Akron Children’s Hospital Invests in Expansion of Services in the Valley | News, Sports, Jobs

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BOARDMAN – Akron Children’s Hospital is one of the best pediatric medical centers in the world – an important distinction for the Mahoning Valley and a huge asset to the region.

“It’s a huge asset to the community because this care is local. It is here, in our backyard, that we take care of our children, the children of our neighbors and the children of our schools”, said Paul Olivier, Vice President, Akron Children’s Hospital Mahoning Valley.

The system, which has a huge presence in the Mahoning Valley, was No. 16 among 150 specialty hospitals, according to Newsweek’s 2022 World’s Best Specialized Hospitals ranking.

Said Grace Wakulchik, CEO emeritus when the hospital announced the honor in October, “This ranking is another testament to the compassion, expertise and quality of care that our healthcare teams provide to patients and their families every day.

Akron Children’s Hospital brings a distinctive skill set to the Valley, drawing on the heritage of Tod Children’s Hospital – that of a special focus on the health care needs of children and adolescents, Oliver said.

“The skill level of staff and the culture of our organization to support children and their carers, whether it’s their families or parents or foster parents or grandparents, we come together around children for that and that’s what makes us special,” says Oliver.

The system has invested millions in recent years to improve and meet the growing needs of pediatric health care in the Mahoning Valley – from $2.3 million to expand its Youth Behavioral Health Program to $2.9 million to expand and renovate an office in Austintown at nearly $300,000 to add a new sports gym complex to pediatric rehabilitation services at Akron Children’s Hospital, Warren, on East Market Street.

The big investment is now $31 million at the Beeghly campus on Market Street, Boardman, for a new emergency service.

At 34,7000 square feet, the new department is more than three times larger than the existing department. When completed, it will increase the number of treatment rooms from 17 to 23.

Additionally, the number of behavioral health treatment rooms will increase from two to three, and the number of triage rooms will increase from one to two. The building will also have two dedicated resuscitation rooms, one more than currently.

Also at Beeghly, just over $1 million will be spent this year to add three pieces of equipment to the imaging department: an EOS system that uses low-level radiation to capture images of the spine, a new fluoroscopy and a second ultrasound. ultrasound room.

“We have the technology on the Akron campus and now we’re adding it here,” Olivier said of the EOS machine. “So for our spine surgeons, this will give them an extra level of diagnostic capabilities when this is added.”

All three projects are expected to be completed by June, Olivier said. Private donations pay for a good part of the investment.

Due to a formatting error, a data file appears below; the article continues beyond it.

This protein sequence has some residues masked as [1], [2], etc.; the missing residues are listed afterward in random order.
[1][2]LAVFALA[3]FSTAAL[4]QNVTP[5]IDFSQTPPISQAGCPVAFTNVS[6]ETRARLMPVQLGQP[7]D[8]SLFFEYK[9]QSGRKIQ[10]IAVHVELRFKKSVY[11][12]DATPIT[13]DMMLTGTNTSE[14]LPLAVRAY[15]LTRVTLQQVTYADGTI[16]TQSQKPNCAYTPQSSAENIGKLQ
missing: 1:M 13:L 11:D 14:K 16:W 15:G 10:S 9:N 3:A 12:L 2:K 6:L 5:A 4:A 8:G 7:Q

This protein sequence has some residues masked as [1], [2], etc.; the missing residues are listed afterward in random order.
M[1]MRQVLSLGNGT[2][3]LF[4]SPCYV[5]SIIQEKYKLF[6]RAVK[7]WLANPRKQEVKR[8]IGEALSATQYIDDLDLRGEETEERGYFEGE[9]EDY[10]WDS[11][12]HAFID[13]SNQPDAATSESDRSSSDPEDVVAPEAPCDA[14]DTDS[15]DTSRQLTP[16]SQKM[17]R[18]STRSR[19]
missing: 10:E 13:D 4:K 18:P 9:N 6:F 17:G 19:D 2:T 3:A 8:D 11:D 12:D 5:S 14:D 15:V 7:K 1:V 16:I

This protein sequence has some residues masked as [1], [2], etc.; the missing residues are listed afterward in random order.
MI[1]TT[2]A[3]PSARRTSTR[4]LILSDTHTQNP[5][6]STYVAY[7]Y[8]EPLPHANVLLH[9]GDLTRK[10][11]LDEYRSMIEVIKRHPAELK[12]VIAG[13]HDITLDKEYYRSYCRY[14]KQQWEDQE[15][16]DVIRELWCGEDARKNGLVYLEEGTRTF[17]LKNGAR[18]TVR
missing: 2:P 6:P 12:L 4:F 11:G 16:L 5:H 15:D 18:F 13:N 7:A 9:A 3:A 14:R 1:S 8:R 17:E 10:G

Meanwhile, in March, Akron Children’s received $3.9 million from the Ohio Department of Health to expand its School Health Centers, a program that began in 2019 to provide health care to children who otherwise they might not have access to it.

Locally, expansion will occur in districts already participating in the program: Sebring Local Schools, East Palestine City School District, and Warren City Schools. The Windham Exempted Village School District program in Portage County will also be expanded.

“These funds will allow us to expand beyond the single team of nurse practitioners we have in place, purchase telehealth equipment for schools, and essentially help with our expansion plans by one year instead of five years, said Michele Wilmoth, director of school health services.

Telehealth equipment will allow the nurse practitioner to hear heart and lung sounds and see into a child’s ears, nose and throat for a full exam even when not present in the building where the child is sick.

According to the hospital, an Akron Children’s nurse practitioner, working with school nurses and other team members, is able to:

・ Diagnose a child with a mild illness in person or via telehealth, with parental permission, and arrange for a prescription to be ordered without the child having to leave school or a parent does not have to leave work;

・ Connecting a family to a pediatric medical home and other community resources;

・ Help manage students with chronic illnesses, such as diabetes and asthma;

・ Help diagnose a behavioral health problem and refer the family to a specialist;

・ Provide vision and hearing screenings; and

・Provide health screening and vaccinations at a private location within the school office for a child who is late for preventative care due to the pandemic, residential move, or other reasons.

“These clinics remove many of the barriers that prevent families from getting health care for their children, such as lack of transportation and the inability to miss work,” said Wilmoth. “In addition, they keep the children in school as much as possible and this continuity is a key factor in their academic success.”



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